• Stage A is often used for individuals who are at high risk of developing heart failure, but have not yet been diagnosed. They may have pre-existing conditions such as diabetes, high blood pressure, family history, coronary artery disease and others.
  • Stage B is when individuals have systolic left ventricle dysfunction, but have not been diagnosed with heart failure. This could include people who have valve disease, cardiomyopathy or suffered a heart attack.
  • Stage C is used when people have known heart disease and are exhibiting symptoms of congestive heart failure, including fluid build-up, shortness of breath, fatigue and inability to exercise.
  • Stage D refers to advanced heart failure and continued progression of the disease, despite continued, on-going care.

While you can’t reverse the progression of heart failure, there are many things you can do to manage the condition and slow its progression.

 

Manage Congestive Heart Failure

Your doctor will go over the treatment and management plan that’s right for your loved one. Depending on the type of congestive heart failure, and its stage, treatment could include eating healthy, taking prescribed medicines, exercise when possible or even surgery.

Just as important as following the doctor’s guidelines for managing the disease is planning for its progression. As hard as it may be to sit down and consider the future, doing so is a crucial step in making sure you’re prepared for what may come. Consider:

  • A plan for continued care
  • Care options if staying at home is no longer the best option
  • A living will to help make health care decisions when your loved one is unable to do so for him or herself
  • An agreement about when care should be discontinued

If you need short term rehabilitation and skilled nursing care following a hospital stay,  Heartland-ManorCare’s skilled and experienced staff is here to provide the care and support you need before returning home. We work closely with you to develop a care plan that’s right for you or your loved one.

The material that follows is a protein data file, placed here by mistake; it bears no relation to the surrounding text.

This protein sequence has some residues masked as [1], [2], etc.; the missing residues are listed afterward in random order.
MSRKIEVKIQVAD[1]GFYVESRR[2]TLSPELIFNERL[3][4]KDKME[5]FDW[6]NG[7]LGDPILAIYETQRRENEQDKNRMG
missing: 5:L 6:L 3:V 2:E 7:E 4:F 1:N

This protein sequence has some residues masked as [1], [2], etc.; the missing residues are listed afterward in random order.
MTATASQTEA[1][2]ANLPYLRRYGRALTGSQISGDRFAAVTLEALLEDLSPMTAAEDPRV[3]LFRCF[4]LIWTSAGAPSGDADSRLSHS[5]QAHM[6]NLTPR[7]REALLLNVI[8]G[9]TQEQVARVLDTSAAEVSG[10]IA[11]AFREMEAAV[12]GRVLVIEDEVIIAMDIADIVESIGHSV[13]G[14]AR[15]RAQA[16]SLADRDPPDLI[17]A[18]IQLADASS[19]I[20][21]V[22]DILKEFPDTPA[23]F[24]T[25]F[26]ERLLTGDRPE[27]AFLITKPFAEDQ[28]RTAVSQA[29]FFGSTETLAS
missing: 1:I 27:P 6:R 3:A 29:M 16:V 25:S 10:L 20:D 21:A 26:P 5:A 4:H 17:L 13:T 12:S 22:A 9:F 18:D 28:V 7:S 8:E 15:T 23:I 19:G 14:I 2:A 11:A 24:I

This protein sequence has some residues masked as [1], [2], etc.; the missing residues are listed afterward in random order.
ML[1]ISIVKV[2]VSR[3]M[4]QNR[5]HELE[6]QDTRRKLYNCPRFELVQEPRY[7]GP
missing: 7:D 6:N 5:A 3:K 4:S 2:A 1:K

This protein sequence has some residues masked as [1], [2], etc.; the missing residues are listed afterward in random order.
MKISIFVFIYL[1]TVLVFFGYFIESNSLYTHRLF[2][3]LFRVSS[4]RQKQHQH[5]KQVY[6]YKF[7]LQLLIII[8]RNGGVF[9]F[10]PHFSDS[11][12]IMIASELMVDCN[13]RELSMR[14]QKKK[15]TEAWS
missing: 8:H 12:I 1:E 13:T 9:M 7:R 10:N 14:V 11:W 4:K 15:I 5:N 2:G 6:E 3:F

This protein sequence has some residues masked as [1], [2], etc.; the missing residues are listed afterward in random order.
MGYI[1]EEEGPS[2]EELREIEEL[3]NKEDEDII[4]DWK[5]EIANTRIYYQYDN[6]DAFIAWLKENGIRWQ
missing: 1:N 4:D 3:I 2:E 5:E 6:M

Our long-term residential options include nursing home care, assisted living and independent living that can evolve to provide the level of care needed to ensure your loved one is living with as much independence as possible.

Formore information on our cardiac care and therapy programs or to find the facility nearest you, please go to http://www.heartland-manorcare.com.

close-icon
bookmarks

Nutrition and Cardiac Health

Good eating habits and lifestyle changes can help lower the risk of developing high cholesterol and heart disease.

Read More
bookmarks

Nutrition and Cardiac Health

Being overweight, not exercising and having high cholesterol levels have been associated with an increased risk of developing heart disease. Good eating habits and lifestyle changes can help lower the risk. Eating foods high in dietary cholesterol, trans fatty acids and saturated fat raises cholesterol in the blood. A diet rich in whole grains, fruit, vegetables, and omega 3 fatty acids may help with weight loss, lower cholesterol and decrease your risk of heart disease.

Suggestions:

  • Eat at least 3 servings of vegetables every day
  • Avoid foods containing high amounts of saturated fats (examples: meat, butter, lard and full fat dairy products)